of this throwback subsidy of the smoke
stack-chasing days of economic development. TIF subsidies draw upon state and
county resources for site-specific real estate
development projects to increase the local
property tax base. However successfully
TIF has achieved the community development objectives debated by Miller and
Marty, it failed as an economic development tool in the industrial economy and is
largely irrelevant in the new knowledge
In "Gauging the impact of TIF on
Minnesota communities" Miller states the
incredulous, " For more than 20 years,
communities have grown and the state's
economy has strengthened because
(emphasis mine) of planning and the
appropriate use of TIE" Minnesota's
dynamic private sector, not TIF or government planning, grew our economy 250
percent since 1980. As a community
development tool that increases the local
property tax base, provides a tangible
accomplishment for locally elected officials to tout, and fattens the budgets of
city development departments, TIF has
been effective. But, highly subsidizing real
estate to create low-wage jobs and
increased social costs is not an effective
strategy for creating wealth, the essence of
economic development.
Conversely, Marty declares that TIF subsidies are "A scam promoted by developers." Since the elected officials that
approve TIF subsidies should not be held
accountable for "taxpayer money that is
loosely dispensed without public scrutiny or
understanding," according to Marty, the
solution is to eliminate TIE Marty does not
believe in subsidizing private enterprises,
even when public purposes are met.
Apparently Marty would not support innovative incentives for businesses to hire and
train the unemployed, guarantee loans that
expand employment and enhance competitiveness, or facilitate the commercial development of life-saving technologies.
Miller credits "the foresight of local
Minnesota Journal August 21, 2001
elected officials who work to bring jobs
and services to their communities," for
TIF-subsidized development, not real
estate developers seeking profits at the
taxpayer's expense. However, he overstates their foresight.
The Institute on Taxation and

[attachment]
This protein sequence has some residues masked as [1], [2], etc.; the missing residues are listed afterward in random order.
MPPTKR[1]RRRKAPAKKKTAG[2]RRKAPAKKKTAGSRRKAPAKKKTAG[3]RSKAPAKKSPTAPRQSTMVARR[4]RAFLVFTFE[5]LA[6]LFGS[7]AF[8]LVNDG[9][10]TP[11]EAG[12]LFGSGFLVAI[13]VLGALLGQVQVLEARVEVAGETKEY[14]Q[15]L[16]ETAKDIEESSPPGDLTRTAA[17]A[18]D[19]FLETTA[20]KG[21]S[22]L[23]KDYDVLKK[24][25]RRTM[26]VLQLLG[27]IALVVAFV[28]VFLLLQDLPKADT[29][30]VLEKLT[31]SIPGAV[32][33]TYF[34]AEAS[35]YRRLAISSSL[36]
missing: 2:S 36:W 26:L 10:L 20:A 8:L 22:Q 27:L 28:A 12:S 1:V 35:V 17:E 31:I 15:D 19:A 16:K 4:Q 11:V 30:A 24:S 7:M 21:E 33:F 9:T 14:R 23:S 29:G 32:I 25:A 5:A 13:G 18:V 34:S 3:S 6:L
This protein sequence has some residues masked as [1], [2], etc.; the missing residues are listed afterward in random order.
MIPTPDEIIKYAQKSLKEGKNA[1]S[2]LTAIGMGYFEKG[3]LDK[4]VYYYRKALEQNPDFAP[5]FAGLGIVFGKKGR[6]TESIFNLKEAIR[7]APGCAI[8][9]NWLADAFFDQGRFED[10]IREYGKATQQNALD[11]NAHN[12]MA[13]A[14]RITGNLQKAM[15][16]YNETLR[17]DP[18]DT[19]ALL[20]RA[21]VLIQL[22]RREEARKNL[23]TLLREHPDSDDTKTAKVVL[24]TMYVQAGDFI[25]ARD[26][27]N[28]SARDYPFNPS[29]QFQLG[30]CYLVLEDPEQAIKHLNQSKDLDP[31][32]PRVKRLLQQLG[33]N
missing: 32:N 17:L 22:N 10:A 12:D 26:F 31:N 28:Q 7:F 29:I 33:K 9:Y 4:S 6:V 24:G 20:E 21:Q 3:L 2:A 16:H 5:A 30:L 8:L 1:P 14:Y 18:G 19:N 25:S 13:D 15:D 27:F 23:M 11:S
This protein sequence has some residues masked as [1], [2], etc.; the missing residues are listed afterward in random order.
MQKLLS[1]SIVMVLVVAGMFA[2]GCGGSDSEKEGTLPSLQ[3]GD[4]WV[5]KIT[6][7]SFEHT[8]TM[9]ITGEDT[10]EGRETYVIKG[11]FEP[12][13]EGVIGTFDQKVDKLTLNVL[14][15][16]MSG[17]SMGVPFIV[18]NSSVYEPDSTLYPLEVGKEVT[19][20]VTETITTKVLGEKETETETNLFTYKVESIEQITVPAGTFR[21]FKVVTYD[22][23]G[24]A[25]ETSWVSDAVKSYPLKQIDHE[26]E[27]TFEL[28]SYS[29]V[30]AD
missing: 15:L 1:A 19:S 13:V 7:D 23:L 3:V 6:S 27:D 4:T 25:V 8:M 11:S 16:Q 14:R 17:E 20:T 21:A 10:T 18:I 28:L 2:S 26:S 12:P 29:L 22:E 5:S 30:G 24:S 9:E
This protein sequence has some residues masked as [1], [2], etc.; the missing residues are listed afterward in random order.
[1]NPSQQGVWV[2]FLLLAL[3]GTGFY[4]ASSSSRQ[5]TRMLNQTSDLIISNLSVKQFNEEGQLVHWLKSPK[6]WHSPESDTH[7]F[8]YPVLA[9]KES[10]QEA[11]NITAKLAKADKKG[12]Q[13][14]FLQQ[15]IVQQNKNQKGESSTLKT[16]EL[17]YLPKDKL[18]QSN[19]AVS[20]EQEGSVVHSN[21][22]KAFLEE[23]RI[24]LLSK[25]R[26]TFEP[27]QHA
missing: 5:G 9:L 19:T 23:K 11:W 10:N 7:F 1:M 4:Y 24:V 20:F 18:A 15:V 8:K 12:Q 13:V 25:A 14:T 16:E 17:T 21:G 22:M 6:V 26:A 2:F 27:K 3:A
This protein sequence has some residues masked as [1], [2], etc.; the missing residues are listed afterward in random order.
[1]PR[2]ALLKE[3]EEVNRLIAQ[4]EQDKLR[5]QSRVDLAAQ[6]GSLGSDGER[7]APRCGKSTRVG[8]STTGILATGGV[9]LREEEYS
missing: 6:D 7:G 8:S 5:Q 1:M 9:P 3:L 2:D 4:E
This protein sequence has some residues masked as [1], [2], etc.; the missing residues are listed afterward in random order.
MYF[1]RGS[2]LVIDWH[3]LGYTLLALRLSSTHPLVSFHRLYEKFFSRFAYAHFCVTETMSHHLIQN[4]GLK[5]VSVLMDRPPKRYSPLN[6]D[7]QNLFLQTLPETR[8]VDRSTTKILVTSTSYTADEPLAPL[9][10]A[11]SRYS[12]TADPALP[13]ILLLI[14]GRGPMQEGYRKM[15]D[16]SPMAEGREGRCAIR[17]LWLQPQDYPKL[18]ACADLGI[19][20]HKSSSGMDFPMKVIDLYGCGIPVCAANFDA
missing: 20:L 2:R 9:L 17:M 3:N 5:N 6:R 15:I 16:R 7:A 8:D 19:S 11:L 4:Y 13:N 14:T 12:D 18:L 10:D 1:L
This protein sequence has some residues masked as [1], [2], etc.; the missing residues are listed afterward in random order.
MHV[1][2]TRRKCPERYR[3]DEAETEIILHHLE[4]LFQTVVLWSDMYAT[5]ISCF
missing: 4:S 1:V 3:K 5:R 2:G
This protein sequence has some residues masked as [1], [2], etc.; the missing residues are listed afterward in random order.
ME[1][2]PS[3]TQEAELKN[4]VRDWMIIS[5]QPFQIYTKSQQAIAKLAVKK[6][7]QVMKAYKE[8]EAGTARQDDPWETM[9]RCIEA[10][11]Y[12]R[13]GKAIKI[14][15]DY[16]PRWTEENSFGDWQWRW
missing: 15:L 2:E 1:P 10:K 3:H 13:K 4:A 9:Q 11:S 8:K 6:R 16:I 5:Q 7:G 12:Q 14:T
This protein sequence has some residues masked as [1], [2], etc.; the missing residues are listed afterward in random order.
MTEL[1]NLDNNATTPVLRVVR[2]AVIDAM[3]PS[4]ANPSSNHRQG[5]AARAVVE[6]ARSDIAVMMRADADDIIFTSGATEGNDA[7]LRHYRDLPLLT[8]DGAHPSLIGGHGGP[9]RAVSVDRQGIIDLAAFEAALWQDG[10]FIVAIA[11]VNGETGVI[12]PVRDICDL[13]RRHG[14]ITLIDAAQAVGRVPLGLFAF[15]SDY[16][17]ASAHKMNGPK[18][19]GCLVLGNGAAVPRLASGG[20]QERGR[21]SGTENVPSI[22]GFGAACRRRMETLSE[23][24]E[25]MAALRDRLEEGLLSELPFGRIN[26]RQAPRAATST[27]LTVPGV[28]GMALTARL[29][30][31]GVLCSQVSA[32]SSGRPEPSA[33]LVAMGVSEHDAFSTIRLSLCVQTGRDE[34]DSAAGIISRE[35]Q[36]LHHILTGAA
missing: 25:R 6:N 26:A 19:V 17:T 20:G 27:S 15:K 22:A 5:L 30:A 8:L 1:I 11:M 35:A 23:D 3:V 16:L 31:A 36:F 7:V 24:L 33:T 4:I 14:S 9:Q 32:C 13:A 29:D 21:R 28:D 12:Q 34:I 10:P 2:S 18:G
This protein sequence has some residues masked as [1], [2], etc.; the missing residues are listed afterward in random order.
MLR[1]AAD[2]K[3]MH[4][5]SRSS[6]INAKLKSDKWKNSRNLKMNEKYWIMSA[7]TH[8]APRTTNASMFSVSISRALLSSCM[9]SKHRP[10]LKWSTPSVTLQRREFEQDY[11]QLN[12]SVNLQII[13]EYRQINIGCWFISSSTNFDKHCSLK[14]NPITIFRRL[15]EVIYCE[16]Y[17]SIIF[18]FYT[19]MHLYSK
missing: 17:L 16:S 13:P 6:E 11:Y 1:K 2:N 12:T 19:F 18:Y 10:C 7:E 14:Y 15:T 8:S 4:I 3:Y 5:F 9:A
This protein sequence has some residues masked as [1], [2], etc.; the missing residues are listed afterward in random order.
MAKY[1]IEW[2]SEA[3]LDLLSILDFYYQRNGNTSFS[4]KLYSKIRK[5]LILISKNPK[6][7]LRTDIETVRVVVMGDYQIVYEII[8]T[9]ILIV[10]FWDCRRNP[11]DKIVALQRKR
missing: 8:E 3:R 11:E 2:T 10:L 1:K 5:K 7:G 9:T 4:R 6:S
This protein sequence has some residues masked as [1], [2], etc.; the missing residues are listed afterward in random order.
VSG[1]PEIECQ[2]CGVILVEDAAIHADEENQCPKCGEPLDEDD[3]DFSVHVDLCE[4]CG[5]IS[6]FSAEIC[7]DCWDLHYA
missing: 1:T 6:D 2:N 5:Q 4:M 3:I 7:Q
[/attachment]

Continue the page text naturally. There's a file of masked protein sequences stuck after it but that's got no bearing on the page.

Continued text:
Economic Policy's 1999 study of
Minnesota's economic development database found little "foresight" by elected
officialswhen approving TIF subsidies.
Three-fourths of subsidy deals approved
projected jobs with wages that would
qualify a family of three for Medicare.
Local officials approved TIF deals when
clearly workers in these low-wage jobs
would require subsidies for housing, food,
health, education, and other social services. Roughly half of all subsidies produced jobs with wages 20 percent below
local market levels for their industry. The
Institute found no relationship between
the level of public subsidy and the wages
paid. The majority of TIF deals required
over $100,000 of subsidy per job, greatly
exceeding the federal standard of $35,000
per job. Approval of TIF districts actually
accelerated during the full employment
period between 1996 and 1999 when
workers were scarce. Clearly, most local
elected officials do not evaluate TIF deals
based on wages or economic development
Moreover, TIF is the subsidy of choice
for intrastate corporate relocations, which
drain the state's economy. While the
pirate city competitively bids with state
and county resources to subsidize local
"economic development," the pirated city
is left with dislocated workers, social costs,
and blight and/or vacant land. Miller
ignores these social and economic costs
when calculating the increased property
tax base "payoff' when TIF districts are
decertified. Contrary to Marty's depiction
of local officials duped by developers,
many elected officials and development
professionals demonstrate considerable